James Dolan and Irving Azoff in the leadoff session at Tuesday’s VenuesNow Conference in New York City.
James Dolan, executive chairman and CEO of The Madison Square Garden Co., and Irving Azoff, chairman and CEO of The Azoff Co., sat down for an illuminating conversation with broad implications for the live entertainment industry to begin the VenuesNow Conference at the Conrad New York Downtown on Tuesday morning.
The conversation focused almost exclusively on MSG Sphere, the visionary new line of facilities by MSG Co. The first two Spheres are in the works in Las Vegas and London, and Dolan teased that MSG Co. has already started scouting locations throughout the world for future Spheres.
Conference attendees were treated to a striking video detailing renderings of the Sphere facility and its associated technology, and Dolan elaborated upon the Sphere’s conception, planning and priorities moving forward.
Though he has built an empire with venues including Madison Square Garden, Radio City Music Hall, the Beacon Theatre, and the Forum, Dolan explained that the venue business “has its drawbacks,” particularly in its capital-intensive nature.
“It takes a lot of money to build an arena, and then once you finish building it, you essentially become a landlord of sorts,” he said.
MSG Sphere emerged from Dolan’s desire to change the formula.
“It was clear that when you own the content, for instance, the Knicks or the Rangers or the Christmas Spectacular, that’s a very profitable formula,” he said. “You get both ends of the deal. In looking at how I was going to grow the business, how could I own more of what was going into the buildings?”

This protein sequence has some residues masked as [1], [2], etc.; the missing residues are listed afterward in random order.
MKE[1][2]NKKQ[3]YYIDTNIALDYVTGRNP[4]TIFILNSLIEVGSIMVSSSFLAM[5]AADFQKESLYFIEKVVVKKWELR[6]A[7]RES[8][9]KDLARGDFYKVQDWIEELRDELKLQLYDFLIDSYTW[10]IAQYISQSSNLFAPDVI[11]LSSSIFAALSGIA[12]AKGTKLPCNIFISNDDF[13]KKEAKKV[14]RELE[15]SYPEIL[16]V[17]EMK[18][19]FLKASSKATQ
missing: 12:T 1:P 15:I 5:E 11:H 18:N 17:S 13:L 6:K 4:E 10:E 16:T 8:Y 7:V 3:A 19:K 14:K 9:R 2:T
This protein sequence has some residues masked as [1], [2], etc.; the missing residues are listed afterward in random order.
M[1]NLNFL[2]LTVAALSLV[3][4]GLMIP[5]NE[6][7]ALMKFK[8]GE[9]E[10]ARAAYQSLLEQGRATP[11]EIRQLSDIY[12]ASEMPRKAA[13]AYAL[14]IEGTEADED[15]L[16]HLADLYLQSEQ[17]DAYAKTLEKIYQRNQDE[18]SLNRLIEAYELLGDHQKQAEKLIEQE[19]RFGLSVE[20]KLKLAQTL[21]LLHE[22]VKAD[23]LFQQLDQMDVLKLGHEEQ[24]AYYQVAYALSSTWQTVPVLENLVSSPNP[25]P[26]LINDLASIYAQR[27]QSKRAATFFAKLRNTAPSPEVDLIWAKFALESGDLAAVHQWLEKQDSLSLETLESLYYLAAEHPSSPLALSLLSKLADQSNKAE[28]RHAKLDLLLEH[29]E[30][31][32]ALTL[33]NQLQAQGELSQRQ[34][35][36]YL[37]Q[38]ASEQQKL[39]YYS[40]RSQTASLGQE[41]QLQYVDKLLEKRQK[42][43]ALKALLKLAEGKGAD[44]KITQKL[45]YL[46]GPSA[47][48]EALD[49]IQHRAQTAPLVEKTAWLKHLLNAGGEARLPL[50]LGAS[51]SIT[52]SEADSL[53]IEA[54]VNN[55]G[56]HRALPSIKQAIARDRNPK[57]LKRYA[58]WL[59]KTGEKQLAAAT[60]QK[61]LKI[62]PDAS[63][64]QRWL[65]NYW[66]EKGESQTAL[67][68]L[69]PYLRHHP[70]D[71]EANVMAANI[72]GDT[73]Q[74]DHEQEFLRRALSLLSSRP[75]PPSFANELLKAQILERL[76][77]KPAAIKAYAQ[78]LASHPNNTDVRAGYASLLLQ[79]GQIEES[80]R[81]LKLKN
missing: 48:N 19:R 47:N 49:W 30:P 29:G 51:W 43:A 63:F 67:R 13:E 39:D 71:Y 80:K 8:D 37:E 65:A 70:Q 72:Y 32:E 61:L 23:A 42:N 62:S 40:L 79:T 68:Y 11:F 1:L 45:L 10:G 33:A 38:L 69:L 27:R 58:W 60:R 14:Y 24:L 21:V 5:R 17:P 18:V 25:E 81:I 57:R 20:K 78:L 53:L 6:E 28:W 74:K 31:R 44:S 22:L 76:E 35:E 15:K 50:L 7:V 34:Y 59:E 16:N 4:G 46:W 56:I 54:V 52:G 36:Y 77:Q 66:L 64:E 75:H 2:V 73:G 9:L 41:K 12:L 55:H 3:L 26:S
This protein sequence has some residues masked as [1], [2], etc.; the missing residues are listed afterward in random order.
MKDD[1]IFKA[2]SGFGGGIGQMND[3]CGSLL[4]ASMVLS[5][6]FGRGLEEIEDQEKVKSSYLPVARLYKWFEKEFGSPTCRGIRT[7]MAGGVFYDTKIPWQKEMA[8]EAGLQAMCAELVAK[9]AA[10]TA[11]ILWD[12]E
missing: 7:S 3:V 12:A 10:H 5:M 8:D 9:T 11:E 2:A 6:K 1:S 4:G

His solution was the MSG Sphere, a concept that will revolutionize both the facilities and content areas.
To start, the Sphere will create “multisensory environments that unite the senses,” according to the video played, by engaging all fives senses for immersive experiences. Some of these developments are existing concepts, just writ large, like the Sphere’s 160,000-square-foot, 250 million-pixel display surface, which dwarfs IMAX screens.
Other developments rework concepts entirely, most notably the Sphere’s beam-forming technology, which ensures constant volume from point of origin to final destination, by transmitting sound as a beam rather than an ever-expanding wave. MSG Co. has patents related to the technology and also owns a part of the German company, Holoplot, that developed it, Dolan said.
Given his experience in music management and the complicated nature of sound design, Azoff was particularly interested in this aspect of the Sphere — and Dolan added that the beam-forming technology will also be deployed for artists’ monitors to improve performances.
Furthermore, MSG Sphere will use haptic technology to simulate feeling, plus temperature and scent controls to round out the sensory experience. If a Sphere presentation featured a volcanic eruption, for example, Dolan said the room would rumble and increase in temperature.
Naturally, MSG Sphere will also feature unparalleled connectivity and high-end concessions from hospitality group TAO Group, which falls under the MSG umbrella.
The technological aspects will ground the venue’s three-pronged content approach, which the MSG Co.’s video broke into the categories of attractions, performances and demonstrations.
Performances, like concert tours, and demonstrations, like educational and business presentations, are straightforward types of programming that the Sphere will support with new capabilities. But, under the supervision of MSG Co.’s new Sphere Studios, the attractions branch represents a content advancement. Sphere Studios is designing immersive content and stories that will fully harness the venue’s technological elements and will constitute a library that will be accessible across Sphere venues.